First Corporate Manslaughter Conviction
20th March, 2011
Cotswold Geotechnical (Holdings) Ltd has become the first company to be charged with and convicted of corporate manslaughter under the Corporate Manslaughter and Corporate Homicide Act 2007 (“The Act”).
In 2008, an employee of Cotswold Geotechnical was taking soil samples from the bottom of a trial pit, when the soil collapsed, burying and asphyxiating him. The soil collapse was due to a failure to properly support the walls of the pit. The prosecution asserted that the Company had failed to take all reasonably practicable steps to protect the employee from an unsafe system of work, ignoring well recognised industry guidance and leaving the employee unsupervised on site.
Cotswold was convicted and fined £385,000 to be paid over ten years. The fine represents approximately 250% of the Company’s current turnover (100% of the turnover at the time of the accident) and the judge in the case has said that although it was not his intention to necessarily put Cotswold out of business, if that was the effect then that would be an unfortunate but unavoidable consequence.
The Act (which came into force on 6 April 2008) was introduced to make it easier to prosecute large corporations where a management failing has resulted in death.
Under the Act, an ‘organisation’ will be guilty of corporate manslaughter (or corporate homicide in Scotland) if the way in which its activities are managed or organised by its senior management cause a person’s death and amounts to a gross breach of the relevant duty of care owed to that person.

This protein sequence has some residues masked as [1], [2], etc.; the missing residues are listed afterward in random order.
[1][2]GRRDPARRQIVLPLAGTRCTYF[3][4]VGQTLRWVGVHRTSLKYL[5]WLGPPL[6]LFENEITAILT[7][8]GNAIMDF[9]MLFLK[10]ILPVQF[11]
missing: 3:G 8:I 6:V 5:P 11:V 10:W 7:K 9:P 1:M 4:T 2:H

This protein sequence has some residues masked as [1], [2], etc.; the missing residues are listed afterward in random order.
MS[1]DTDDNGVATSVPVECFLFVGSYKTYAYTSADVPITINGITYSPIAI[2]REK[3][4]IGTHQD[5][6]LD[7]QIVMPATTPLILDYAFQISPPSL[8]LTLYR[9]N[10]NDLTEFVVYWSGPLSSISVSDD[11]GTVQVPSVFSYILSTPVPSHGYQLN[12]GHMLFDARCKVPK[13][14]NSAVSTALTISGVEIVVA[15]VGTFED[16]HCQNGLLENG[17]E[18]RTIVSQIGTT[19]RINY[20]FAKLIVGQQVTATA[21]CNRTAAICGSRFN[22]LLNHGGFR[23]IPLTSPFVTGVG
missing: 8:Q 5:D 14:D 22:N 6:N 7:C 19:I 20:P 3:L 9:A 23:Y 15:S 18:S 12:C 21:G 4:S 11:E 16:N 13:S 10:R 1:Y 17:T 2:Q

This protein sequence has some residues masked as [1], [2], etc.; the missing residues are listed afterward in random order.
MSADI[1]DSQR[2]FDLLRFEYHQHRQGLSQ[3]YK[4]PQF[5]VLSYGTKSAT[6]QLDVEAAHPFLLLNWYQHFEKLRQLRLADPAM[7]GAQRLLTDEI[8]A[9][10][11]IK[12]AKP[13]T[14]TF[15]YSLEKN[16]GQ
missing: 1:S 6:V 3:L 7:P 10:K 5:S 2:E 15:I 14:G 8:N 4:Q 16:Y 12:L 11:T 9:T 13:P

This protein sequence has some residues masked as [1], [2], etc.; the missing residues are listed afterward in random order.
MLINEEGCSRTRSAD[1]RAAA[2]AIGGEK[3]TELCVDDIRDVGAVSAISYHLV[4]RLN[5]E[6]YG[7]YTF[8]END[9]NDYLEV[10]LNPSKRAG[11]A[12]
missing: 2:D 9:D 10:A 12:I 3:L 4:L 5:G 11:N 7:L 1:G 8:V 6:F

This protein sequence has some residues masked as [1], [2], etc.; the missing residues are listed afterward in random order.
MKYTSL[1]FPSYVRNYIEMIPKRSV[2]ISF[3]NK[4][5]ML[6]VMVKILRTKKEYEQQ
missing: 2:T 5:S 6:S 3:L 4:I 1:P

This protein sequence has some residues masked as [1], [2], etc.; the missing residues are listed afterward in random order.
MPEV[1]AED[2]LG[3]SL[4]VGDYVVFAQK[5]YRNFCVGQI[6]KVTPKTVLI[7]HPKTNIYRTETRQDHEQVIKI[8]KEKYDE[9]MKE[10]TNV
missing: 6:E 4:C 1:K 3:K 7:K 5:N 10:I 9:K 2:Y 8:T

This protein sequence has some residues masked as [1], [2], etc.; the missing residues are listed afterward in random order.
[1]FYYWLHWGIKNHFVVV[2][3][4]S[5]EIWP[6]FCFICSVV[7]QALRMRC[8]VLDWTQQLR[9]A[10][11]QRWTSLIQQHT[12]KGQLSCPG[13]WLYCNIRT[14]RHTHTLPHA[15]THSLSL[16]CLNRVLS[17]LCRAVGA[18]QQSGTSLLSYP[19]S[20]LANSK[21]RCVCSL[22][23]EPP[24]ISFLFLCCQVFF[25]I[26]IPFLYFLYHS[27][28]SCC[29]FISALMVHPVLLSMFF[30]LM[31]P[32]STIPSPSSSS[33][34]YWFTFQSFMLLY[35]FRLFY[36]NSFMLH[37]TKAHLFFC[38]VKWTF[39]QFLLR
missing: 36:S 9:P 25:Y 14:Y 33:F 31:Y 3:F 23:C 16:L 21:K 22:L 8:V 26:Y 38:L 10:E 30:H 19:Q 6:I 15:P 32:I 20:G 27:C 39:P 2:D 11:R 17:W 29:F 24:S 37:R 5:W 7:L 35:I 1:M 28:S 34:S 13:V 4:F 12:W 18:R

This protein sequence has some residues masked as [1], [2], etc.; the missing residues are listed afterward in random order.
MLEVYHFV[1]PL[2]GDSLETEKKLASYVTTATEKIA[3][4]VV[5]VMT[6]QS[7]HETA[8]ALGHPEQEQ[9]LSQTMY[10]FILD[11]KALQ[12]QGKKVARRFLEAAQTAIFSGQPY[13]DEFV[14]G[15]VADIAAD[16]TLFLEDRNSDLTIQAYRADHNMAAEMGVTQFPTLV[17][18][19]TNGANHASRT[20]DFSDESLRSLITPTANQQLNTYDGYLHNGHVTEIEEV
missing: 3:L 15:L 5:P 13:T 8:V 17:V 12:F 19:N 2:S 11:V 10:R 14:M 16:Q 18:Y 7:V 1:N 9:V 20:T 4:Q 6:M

Critics have argued that the Act was introduced as a way of regulating and punishing large organisations and not necessarily companies of Cotswold’s size. Many have suggested that the use of alternative penalties provided in the Act would have been more appropriate in this situation. These other penalties include making a remedial order which would require the Company to take specific steps to rectify the breach.
This case has been viewed by many as a test case for the legislation and the successful conviction of Cotswold (and heavy penalties imposed on it) demonstrates the importance that businesses of all sizes create and maintain a culture of health and safety compliance. The implementation and regular updating of a comprehensive health and safety policy, ongoing monitoring and regular training will help achieve this.
For more information on this, or any other employment issue please contact Helen Watson on 01244 405565 or email her here.
You might also be interested in...
15th May, 2018
Experienced HR leader joins Aaron & Partners LLP Law firm with offices in Chester and Shrewsbury appoints Kate Robertson to drive HR strategy for more than 120 staff and to support the company’s growth Chester law firm Aaron & Partners LLP has strengthened its senior leadership team with the appointment of an experienced human resources manager. Kate Robertson... Read More »
24th April, 2018
Jan Chillery, Insolvency Partner at Aaron & Partners LLP, shares her experience and the reasons why we should be cautious before paying so-called “bailiffs” over the phone or online without vetting them first. My neighbour has told me that recently he had a CCJ (County Court Judgment) against him. A day or so later, he received a phone call... Read More »
11th April, 2018
Jan Chillery, Insolvency Partner comments on the recent case of Mr A M Coletta v Bath Hill Court – Bournemouth Property Management Ltd UKEAT 0200 17 RN To read the Transcript of Proceedings in full please click here “This case highlights an important aspect of the Statute of Limitations which affects a wider field than employment claims. An... Read More »